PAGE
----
CES is an abbreviation for “Consumer Electronics Show,” and it’s difficult for your average consumer to get exciting about microprocessors. Most people simply don’t care about what happens behind the scenes in their gadgets, they just care about the user-facing features those gadgets provide. At the same time, none of those features would be possible without the modern chipsets that run the show, and that’s why two of the most exciting announcements from CES 2018 so far come from chip makers.

First up we have Intel, which unveiled upgraded versions of its 8th-generation Core i5 and Core i7 processors. But 8th-generation Kaby Lake chips are old news, you say. These new H-series chips pack a surprise: new integrated Radeon graphics modules from none other than Intel’s top rival, AMD. On top of that, Nvidia finally took the wraps off its next-generation Nvidia Drive Xavier chipsets, which will provide a new suite of AI features to the wave of self-driving cars set to hit the roads in the coming years.


Intel on Monday morning helped kick off CES 2018 with a bang. We can’t say the company’s new 8th-generation Core processors come as a surprise, since Intel and AMD first announced that they would be collaborating on new chipsets back in November last year. These new H-series chips are no less exciting as a result, of course, and they’re poised to give upcoming laptop and desktop computers a huge shot of adrenaline.

The fabless chipmaker’s Embedded Multi-Die Interconnect Bridge (EMIB) technology comes into play here, allowing Intel to combine 4GB of dedicated HBM2 with Radeon RX Vega M graphics. As Intel puts it, EMIB technology “acts as a high-speed intelligent information bridge between the GPU and HBM2 and reduces the usual silicon footprint to less than half that of discrete components implemented separately.” Intel’s quad-core Core i5 or Core i7 chipsets round out the offering.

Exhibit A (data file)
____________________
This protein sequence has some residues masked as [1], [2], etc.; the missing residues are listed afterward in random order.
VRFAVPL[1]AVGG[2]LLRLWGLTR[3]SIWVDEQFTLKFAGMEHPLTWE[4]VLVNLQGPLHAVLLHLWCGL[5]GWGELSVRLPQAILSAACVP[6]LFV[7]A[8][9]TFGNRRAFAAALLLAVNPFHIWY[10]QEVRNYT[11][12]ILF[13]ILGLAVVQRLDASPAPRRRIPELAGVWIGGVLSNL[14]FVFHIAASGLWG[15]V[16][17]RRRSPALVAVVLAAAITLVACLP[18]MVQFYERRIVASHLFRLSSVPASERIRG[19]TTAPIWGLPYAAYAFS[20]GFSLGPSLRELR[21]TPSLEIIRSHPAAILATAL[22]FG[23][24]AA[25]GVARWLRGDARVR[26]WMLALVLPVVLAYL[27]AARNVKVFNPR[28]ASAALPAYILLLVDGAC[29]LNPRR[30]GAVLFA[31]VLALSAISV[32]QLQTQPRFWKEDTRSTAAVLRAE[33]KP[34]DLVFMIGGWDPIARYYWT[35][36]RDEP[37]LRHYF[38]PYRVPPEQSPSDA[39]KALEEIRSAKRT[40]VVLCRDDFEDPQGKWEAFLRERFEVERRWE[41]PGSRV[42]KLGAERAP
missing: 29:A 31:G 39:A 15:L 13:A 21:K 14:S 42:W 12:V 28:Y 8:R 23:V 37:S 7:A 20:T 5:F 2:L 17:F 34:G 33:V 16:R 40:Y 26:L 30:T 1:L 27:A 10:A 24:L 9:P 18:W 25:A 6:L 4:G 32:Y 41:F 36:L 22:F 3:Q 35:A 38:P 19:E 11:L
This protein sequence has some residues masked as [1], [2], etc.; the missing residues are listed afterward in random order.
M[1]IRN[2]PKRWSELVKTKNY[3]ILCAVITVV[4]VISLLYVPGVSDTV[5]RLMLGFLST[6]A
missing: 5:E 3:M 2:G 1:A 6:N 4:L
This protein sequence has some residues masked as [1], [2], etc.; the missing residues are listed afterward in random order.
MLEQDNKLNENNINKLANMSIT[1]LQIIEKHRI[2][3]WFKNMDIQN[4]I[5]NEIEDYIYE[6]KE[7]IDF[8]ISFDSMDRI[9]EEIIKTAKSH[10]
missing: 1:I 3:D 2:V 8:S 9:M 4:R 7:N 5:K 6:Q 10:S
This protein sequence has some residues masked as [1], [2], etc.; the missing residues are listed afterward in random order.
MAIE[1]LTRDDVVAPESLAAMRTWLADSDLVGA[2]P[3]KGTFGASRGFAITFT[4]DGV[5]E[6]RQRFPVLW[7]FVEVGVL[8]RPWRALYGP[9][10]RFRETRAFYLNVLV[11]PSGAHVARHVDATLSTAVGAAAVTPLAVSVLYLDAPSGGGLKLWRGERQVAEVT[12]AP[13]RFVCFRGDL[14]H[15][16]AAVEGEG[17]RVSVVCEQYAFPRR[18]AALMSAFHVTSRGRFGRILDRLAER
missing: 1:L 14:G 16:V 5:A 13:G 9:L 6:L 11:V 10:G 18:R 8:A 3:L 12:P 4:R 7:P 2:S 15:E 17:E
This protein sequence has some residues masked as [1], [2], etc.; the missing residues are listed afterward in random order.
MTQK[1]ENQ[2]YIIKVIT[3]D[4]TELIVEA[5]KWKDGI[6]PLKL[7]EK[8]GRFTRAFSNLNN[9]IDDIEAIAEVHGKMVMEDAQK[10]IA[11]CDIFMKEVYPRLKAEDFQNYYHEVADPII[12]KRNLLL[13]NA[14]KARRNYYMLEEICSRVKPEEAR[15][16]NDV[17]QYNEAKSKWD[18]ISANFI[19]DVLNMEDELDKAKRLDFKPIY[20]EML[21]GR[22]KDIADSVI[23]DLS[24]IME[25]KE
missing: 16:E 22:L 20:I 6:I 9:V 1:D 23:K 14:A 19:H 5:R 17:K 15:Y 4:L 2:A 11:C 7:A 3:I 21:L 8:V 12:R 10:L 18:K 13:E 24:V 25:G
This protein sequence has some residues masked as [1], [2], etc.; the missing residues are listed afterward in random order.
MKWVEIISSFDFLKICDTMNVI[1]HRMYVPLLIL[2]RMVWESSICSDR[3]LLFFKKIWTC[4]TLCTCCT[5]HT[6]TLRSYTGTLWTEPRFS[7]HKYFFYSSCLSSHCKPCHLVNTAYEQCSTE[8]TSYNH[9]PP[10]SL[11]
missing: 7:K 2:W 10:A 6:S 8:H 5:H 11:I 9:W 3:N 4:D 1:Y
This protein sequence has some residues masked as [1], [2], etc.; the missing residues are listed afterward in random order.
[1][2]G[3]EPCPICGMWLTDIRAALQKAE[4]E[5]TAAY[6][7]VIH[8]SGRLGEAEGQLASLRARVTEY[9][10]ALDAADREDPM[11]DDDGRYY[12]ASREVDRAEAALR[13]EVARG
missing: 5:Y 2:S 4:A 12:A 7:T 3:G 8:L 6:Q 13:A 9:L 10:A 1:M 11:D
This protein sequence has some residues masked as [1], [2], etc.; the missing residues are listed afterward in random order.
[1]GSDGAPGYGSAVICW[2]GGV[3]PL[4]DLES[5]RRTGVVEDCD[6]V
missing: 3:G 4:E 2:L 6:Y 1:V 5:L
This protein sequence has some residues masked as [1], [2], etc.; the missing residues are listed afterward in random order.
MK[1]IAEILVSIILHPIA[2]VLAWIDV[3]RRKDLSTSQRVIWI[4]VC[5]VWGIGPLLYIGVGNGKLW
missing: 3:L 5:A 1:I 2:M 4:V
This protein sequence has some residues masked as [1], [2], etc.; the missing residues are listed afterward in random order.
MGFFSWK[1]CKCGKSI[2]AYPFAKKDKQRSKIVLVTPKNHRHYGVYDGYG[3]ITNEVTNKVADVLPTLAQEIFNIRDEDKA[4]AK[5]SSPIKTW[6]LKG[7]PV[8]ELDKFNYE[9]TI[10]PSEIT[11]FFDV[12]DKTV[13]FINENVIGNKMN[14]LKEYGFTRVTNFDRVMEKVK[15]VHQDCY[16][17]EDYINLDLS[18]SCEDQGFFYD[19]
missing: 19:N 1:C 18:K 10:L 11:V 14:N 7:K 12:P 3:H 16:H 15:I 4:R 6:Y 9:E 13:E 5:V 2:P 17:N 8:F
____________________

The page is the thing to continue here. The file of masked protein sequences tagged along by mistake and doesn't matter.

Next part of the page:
Intel says that in addition to enhanced performance, this new architecture is more compact and therefore perfect for devices with smaller footprints such as “2 in 1s, thin and light notebooks, and mini PCs.” The company hasn’t yet confirmed any launch partners for the new chipsets, but it did say devices with the new H-series chips will be released sometime this year.


While Intel’s big announcement was focused on the PC market, Nvidia’s new chips are aimed at a much smaller market that is currently on the brink of exploding. The company’s new Nvidia Drive Xavier chipsets will be the brains that power self-driving cars of the future.

Nvidia says its new SoC is designed to “bring AI to every aspect of the driving experience,” and to “provide a technological path forward for the 320-plus companies and organizations working with us on autonomous vehicles.” The company added that it will begin delivering the first samples of its new Xavier chips to customers beginning this quarter.

Nvidia calls Xavier the most complex SoC ever created, each example containing more than 9 billion transistors. The chipset has been in development for four years at this point, having been the focus of more than 2,000 Nvidia engineers over that period. Nvidia says it has invested more than $2 billion into research and development for its new Xavier chips.

“While the technical details are complex, the story is simple: DRIVE Xavier puts more processing power to work using less energy, delivering 30 trillion operations per second while consuming just 30 watts,” Nvidia said in a press release. “It’s 15 times more energy efficient than our previous generation architecture.”